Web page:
All I can think of now, is bears and hybernation. One – I am sleepy right now. Two – this space will go into hibernation for the most of the coming two weeks.
Don’t worry if I come back here anxious, worried and low spirited for the next Blogging Marathon - that would just be the effect of my son’s vacation on me. Its going to be half day school from coming Monday. Its almost like preparing the parents for the impending doom – full day vacation – which starts a week after that. I always have a suspicion that teachers do a jig after the kids leave the school premises on the last working day. Can’t blame them, though!
And so the countdown to keeping myself sane is just less than 15 days. Cannot imagine keeping a five year old engaged for 24 hours a day, for TWO whole months. Oh God! Wish me luck everyone!
Easy meals are going to be part of the menu then. Like this oatmeal here. Cooked in the microwave. But that 2-3 tablespoons of pumpkin purée and a dash of cinnamon and ground ginger, makes all the difference.
Try this whole grain dish for yourself, when you need a change from the usual. Or like in my case, you have a lot of pumpkin purée left over after making those melt in the mouth pancakes.
Recipe Source : Craving Chronicles
- Oats : 1/3 cup
- Pumpkin Puree : 3 tbsp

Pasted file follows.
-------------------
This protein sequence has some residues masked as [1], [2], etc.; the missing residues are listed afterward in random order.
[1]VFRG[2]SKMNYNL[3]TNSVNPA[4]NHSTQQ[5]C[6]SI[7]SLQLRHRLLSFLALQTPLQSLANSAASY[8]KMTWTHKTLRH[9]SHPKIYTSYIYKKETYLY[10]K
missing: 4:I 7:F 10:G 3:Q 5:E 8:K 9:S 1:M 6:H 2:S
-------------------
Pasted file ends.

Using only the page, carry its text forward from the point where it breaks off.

- Water : 1/4 cup
- Milk : 1/4 cup
- Sugar : 1-2 tbsp (brown, if possible)
- Vanilla Essense : 1/4 tsp
- Ground Cinnamon, ground ginger, ground allspice : a dash of each , optional
- Dry Fruits and nuts : handful
- Mix everything , except the dry fruits, together and microwave for about 2 minutes.
- Mix and microwave for a furthur minute or until the desired consistency is required. Top with raisins, walnuts, dried cranberries and almonds and serve.
- You might have to adjust the liquid propotion a bit to get the preferred consistency. Serves one.
This is it! I am quitting bread making – officially! And this time I mean it, not like the past hundred times when I quit and the yeast beckoned me back.
I have tried and tried and tried, but every single time I bake bread, I break my teeth.
I follow the steps meticulously. Yeast is given as much of care as to a new born. Once the yeast bubbles up, I knead the dough, I let it rise and all this happens as it should. But once I bake them, the result is always the same. Rock hard buns (or bread). Sigh…
If you are smiling at this abysmal failure of mine, be warned. I have a weapon with me – yes, these can double up as great self defense products.
Sara and Erica of Baking JDs were our March 2012 Daring Baker hostesses! Sara & Erica challenged us to make Dutch Crunch bread, a delicious sandwich bread with a unique, crunchy topping. Sara and Erica also challenged us to create a one of a kind sandwich with our bread!
I really wish I could have completed the challenge the way it was meant to be! Soft, white rolls with beautiful tiger/giraffe patterns. Hell, I would have settled even for a pattern of a hare! But this is what I got and after thinking over whether I should post this or not, I decided to go ahead and let the world know about ‘How NOT to make (Tiger) Bread’.
Check out the Daring Kitchen for real tiger, giraffe and even a cute turtle shell pattern.
Fifteen mails in my inbox, including ones that scream ‘We are going to steal all your money’, and yet I go and open the one titled ‘Lose your Belly Fat’ first. Our builder is already stealing all our money, so I wouldn’t worry about such mails.